Americans need incentives to work, not deterrents | News, Sports, Jobs
Incentive to work.
Isn’t that something we need more of today?
So why are we considering allowing millions of people to default on their student loans, thereby discouraging them from working to earn money, pay off their debt, and be responsible and productive citizens?
Listen, we don’t pretend to know all the details or intracacies of student loan debt, and we agree that there needs to be changes to alleviate the $1.7 trillion in student loan debt in this country.
We understand that two years ago thousands of businesses were shut down by the government due to the pandemic and many of those borrowers were laid off, losing their means to repay their loans.
We also know that many businesses have closed permanently.
But now our unemployment rate is at historic lows, businesses are having tremendous difficulty finding workers, but the reimbursement requirement is once again being relaxed, delayed and removed in some cases.
And let’s be clear, borrowers face responsibility and legal obligation to pay their debts and they knew it in the loans.
The US Department of Education recently announced a number of changes to the federal student loan system — changes it says are designed to bring millions of borrowers one step closer to debt forgiveness.
Outstanding student debt in the United States exceeds $1.7 trillion, weighing more on households than credit card or auto debt.
More than 42 million Americans are in debt for their education, or 1 in 8 Americans (12.9%), according to an analysis of data from the May 2021 census.
Up to a quarter of these 42 million are overdue or in default. The highest amount is owed by people between the ages of 35 and 49 — more than $600 billion, according to federal data.
Recently, it was discovered that student loan servicers were not tracking how many payments borrowers had made under income-driven repayment plans, higher education expert Mark Kantrowitz recently told CNBC.
“The remaining debt is supposed to be canceled automatically”, said Kantrowitz. “But it’s not possible to do this automatically if the loan officer doesn’t track the number of qualified payments.”
To address this issue, the Department of Education will order repairers to retroactively count the number of qualifying payments, he said.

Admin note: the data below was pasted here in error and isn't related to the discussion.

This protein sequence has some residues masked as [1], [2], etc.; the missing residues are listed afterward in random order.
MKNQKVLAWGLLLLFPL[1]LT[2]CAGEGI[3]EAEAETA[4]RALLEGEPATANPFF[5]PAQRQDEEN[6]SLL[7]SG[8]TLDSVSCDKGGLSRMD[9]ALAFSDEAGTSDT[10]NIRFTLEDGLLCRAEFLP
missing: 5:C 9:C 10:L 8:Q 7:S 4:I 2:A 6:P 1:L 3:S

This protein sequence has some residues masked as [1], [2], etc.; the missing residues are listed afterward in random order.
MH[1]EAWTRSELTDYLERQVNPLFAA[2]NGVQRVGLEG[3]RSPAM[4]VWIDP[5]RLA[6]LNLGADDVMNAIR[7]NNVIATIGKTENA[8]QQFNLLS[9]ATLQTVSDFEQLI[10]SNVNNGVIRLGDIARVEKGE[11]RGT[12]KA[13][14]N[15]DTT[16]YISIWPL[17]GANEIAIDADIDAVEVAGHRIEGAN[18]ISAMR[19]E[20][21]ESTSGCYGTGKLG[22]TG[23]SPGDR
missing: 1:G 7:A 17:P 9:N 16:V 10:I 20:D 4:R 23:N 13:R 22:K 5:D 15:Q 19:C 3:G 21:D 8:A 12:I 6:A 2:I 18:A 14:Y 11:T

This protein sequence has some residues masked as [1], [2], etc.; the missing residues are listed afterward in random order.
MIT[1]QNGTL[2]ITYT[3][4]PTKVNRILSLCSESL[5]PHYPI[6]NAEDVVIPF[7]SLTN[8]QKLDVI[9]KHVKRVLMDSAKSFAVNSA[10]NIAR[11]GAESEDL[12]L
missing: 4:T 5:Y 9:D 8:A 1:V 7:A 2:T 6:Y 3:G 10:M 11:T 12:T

Moving to a current status should be automatic for borrowers, Kantrowitz said.
Collection activity, including wage garnishment and social security benefit offsetting, is also supposed to end.
Again, we return to the responsibility of borrowers to repay their debts.
Difficulties are and have been contemplated and repayment requirements have been and continue to be permitted.
But let’s start by tightening restrictions on borrowing – students should make firm commitments and shouldn’t be allowed to automatically borrow more money as they vacillate between study programs, prolonging their education and their debt. In other words, let’s think about a borrowing limit or limits to hold borrowers more accountable – theoretically preventing them from facing thousands and thousands of dollars in debt after graduation.
We’re sure you can feel our frustration when we consider people who have worked and paid their tuition and/or paid off their student loan debt. We agree with the concept of a “income-oriented (loan) repayment program”, that is, pay your debts according to your income. We have seen the value of delaying loan repayments when people have lost their jobs during the pandemic and a similar consideration when people’s income drops or they temporarily lose their jobs.
But education should not just be free. Income-tested repayment was first introduced by Congress in the 1990s and allows borrowers to repay their federal student loans based on their income and family size.
More than 9 million borrowers are enrolled in the programs, according to federal student aid data.
So let’s get to work and make it work.